20 July 2000
Queen Mum Kicks Ass

I'M A haddock man myself, but it was still with some sadness that I learnt this week of the cataclysmic depletion of cod stocks in the seas around Britain.

There is only one nation on earth with so strong a claim on the soul of the cod as Britain. But while the Basques deserve oceans of credit for following the meaty fish all the way to America centuries before Columbus, they never had the wit to append the famous go-with "'n' chips" to their quarry, nor did they seek cunningly to hide its subtle flavour in layers of fatty batter.

Those achievements required all the eccentric comic talent over which British people like to think they have a monopoly. Why then, has the plight of cod received barely a mention in the nation's otherwise flag waving press? Why has Tony Blair not ordered a double portion of cod 'n' PR from his spin-doctors as a safe way to show his patriotic instincts?

I think you will find a clue in the pageant for the Queen Mum. For the 99 year old's delight and education, a century of history was boiled down to its essence in the form of carnival floats depicting great events and people dressed in funny suits to show we can still laugh at ourselves. Mostly, these get-ups were animal costumes. There were horses, rabbits, camels, dogs… even a zebra made it into the parade despite only having the most tenuous of connections with these isles. But, and here is the sinister bit, as far as I could see, there were no fish-people whatsoever.

An oversight you might say but, commentators never tire of telling us, these events are planned with a military precision. No, it is clear that the lack of walking sea-food was a deliberate act, a vindictive royalist assault on a populist foodstuff. The Queen Mum, you might remember, nearly choked on a fish bone not so long ago and she just had to have her revenge. She might well be everyone's favourite granny, a loving sort who delights all who meet her, but even a blameless life attracts its enemies. One, Princess Diana, took her leave some while back, but the other slippery customer, the poor cod, has only now seen the sharp side of Ma'am's nature. Pitty those anarcho-republicans who will undoubtedly become enemy number three when, as promised, they show their bottoms to the Queen Mum at the next birthday do.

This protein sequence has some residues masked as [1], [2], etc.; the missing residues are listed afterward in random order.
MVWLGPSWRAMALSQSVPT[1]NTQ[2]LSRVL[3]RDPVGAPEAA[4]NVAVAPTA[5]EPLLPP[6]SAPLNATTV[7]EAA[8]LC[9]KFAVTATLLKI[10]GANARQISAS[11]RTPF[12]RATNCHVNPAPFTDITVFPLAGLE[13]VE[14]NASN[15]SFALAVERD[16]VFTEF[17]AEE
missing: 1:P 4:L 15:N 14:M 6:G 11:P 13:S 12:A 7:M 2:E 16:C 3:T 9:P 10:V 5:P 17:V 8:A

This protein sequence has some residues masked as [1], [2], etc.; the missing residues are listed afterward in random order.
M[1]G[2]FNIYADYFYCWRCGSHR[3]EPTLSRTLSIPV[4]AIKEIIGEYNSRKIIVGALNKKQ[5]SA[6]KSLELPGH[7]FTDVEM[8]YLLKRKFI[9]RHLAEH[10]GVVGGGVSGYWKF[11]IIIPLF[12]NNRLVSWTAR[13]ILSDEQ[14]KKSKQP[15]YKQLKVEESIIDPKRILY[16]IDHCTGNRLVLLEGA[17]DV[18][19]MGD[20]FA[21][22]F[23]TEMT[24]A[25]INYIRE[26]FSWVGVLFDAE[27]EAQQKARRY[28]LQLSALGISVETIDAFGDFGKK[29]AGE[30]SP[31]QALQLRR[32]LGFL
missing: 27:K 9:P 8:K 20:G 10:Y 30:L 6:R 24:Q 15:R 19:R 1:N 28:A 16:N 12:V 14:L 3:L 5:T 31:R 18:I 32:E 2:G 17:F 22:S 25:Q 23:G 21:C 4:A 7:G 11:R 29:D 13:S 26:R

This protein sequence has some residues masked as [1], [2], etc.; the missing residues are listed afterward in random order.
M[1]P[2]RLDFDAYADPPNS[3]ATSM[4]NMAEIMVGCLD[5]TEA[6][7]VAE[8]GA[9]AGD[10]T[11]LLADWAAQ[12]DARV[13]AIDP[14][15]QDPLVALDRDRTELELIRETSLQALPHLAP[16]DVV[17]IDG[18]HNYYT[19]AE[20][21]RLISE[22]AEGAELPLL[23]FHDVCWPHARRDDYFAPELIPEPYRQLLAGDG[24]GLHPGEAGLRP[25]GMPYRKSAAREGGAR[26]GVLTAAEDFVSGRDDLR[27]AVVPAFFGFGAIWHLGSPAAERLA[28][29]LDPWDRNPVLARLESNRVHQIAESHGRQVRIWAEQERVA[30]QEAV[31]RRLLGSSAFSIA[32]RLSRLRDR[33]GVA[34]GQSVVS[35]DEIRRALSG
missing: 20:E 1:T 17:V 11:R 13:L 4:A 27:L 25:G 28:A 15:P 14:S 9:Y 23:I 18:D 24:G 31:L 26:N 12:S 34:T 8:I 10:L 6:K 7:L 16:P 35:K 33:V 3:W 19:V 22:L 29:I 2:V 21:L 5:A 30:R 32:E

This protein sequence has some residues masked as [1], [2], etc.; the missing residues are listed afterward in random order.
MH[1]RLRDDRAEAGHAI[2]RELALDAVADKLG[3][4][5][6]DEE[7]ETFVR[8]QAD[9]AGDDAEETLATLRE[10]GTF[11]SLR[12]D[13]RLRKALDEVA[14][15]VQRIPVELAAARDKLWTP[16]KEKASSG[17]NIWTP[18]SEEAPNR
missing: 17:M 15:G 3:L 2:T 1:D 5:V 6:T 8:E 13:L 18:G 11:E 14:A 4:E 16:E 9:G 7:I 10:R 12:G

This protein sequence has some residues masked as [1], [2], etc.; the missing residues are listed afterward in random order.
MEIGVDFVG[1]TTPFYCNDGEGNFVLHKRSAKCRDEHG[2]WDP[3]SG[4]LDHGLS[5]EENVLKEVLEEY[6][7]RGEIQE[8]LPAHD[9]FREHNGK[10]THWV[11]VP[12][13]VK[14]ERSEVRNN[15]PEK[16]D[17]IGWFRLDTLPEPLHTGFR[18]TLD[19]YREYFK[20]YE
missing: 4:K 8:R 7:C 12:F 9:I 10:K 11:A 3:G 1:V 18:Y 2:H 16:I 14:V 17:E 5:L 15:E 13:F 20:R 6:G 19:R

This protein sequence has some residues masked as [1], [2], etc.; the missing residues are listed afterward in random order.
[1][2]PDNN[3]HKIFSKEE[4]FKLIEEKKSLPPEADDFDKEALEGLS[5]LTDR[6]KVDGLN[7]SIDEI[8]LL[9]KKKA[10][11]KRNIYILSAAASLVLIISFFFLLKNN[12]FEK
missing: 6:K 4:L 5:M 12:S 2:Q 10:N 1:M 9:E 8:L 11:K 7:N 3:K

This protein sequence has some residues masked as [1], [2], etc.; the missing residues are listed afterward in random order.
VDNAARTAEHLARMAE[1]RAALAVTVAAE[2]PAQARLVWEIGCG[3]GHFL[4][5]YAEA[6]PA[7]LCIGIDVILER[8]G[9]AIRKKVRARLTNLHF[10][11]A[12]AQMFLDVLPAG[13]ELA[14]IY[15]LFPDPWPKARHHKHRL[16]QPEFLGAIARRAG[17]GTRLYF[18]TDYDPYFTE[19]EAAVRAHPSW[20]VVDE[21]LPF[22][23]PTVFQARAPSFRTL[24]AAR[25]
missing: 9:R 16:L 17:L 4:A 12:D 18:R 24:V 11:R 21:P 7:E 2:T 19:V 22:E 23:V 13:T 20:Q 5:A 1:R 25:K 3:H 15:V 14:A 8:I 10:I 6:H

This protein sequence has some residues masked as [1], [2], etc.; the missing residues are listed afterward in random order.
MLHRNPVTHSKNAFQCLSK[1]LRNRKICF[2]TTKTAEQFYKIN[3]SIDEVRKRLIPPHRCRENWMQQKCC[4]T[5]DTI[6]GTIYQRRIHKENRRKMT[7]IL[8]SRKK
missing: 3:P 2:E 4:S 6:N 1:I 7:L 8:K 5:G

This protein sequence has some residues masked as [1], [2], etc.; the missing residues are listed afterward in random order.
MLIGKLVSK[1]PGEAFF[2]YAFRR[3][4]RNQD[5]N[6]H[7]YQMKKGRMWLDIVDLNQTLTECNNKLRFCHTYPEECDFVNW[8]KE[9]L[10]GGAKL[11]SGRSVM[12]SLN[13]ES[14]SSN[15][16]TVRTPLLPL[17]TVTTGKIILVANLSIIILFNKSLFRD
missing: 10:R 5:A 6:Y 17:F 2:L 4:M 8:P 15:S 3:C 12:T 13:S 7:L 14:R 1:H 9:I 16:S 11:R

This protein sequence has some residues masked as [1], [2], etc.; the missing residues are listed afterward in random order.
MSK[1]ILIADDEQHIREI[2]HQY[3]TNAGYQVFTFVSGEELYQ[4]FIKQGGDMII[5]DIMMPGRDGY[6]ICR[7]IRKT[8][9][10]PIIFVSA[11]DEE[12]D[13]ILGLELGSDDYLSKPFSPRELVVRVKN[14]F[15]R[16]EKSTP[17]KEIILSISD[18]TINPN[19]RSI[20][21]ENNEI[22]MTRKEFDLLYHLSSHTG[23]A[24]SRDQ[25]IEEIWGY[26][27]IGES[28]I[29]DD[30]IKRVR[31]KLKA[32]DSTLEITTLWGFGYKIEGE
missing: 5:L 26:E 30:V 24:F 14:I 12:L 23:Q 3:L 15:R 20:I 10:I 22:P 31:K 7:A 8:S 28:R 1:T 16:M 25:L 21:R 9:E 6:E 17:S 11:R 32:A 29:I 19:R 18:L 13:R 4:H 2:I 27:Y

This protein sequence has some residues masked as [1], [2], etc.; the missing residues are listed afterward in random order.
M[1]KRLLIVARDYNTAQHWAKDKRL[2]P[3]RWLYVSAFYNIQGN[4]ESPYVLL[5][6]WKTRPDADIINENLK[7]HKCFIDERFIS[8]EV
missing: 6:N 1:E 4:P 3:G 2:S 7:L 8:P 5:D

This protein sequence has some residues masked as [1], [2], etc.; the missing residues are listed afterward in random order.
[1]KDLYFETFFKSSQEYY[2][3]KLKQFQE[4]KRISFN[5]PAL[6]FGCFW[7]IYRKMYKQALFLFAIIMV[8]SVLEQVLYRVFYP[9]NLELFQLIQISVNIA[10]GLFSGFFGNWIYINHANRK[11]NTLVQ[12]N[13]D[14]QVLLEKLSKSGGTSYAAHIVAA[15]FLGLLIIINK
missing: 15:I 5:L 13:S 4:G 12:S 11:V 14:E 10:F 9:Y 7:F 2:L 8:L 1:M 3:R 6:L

6 July 2000
The Kid Cops It

WHEN Tony Blair revealed plans last week for 100 UKP on-the-spot fines for disorderly behaviour he no doubt thought that he was spinning just the right message.

After all it is less than a month since mindless English fans re-arranged the street furniture in Brussels and Charleroi in full view of the world's media. Adding to the PMs keenness to talk tough on thugs, recent opinion polls suggest the public believe his government is soft on crime. Then, to top it all, CBS London correspondent Tom Fenton filed a report last Monday claiming that cities are more violent here than in the USA.

Good idea, good timing then Tony. Actually, no. Critics immediately slammed the plan. Police officers said it would tie up too much of their ever-so precious time and civil liberty groups squealed that it would be ever-so unjust. Even the most despised skinhead in the nation joined in on the mocking of poor Tony's latest brainwave. Tory leader William Hague, no doubt spitting that he had not suggested this get-tough plan first, said the proposals were government by soundbite.

And so just days after the PM had proudly unveiled his new summary justice scheme in a fanfare of pomposity the idea was quietly ditched.

Not so fast. Where so many of these on-the-spin initiatives have a shorter shelf life than a pack of Pokemon cards this little nugget was destined for an eternity of "Did I really say that" denial.

For last night, in a simple, yet cruel twist of fate, Euan Blair, the Premier's sixteen year old son, was arrested for being "Drunk and Incapable" in London's Leicester Square. Police were so concerned with the young lad's behaviour that they initially called an ambulance. After some reflection they decided a Ford Transit was more appropriate and whisked the inebriated kid to Charing Cross police station. The poor wretch, who had been out celebrating the end of his GCSE exams, was later released without charge.

No on-the-spot fine for Blair Jr, just a touch of common sense policing from the boys in blue.

22 June 2000
Turning A Blind Eye to the Dead

LAW enforcement is a tough old game. Not only do police officers have to wear uncomfortable, starchy uniforms and give dodgy directions to tourists but they also have to use their own eyes. Col Herman Biki, the man in charge of Belgium's anti-football hooligan cops is worried. "It is rather difficult to spot the difference between those who have committed a crime and those who have done nothing," Biki said this week in a commendably frank admission of his own uselessness.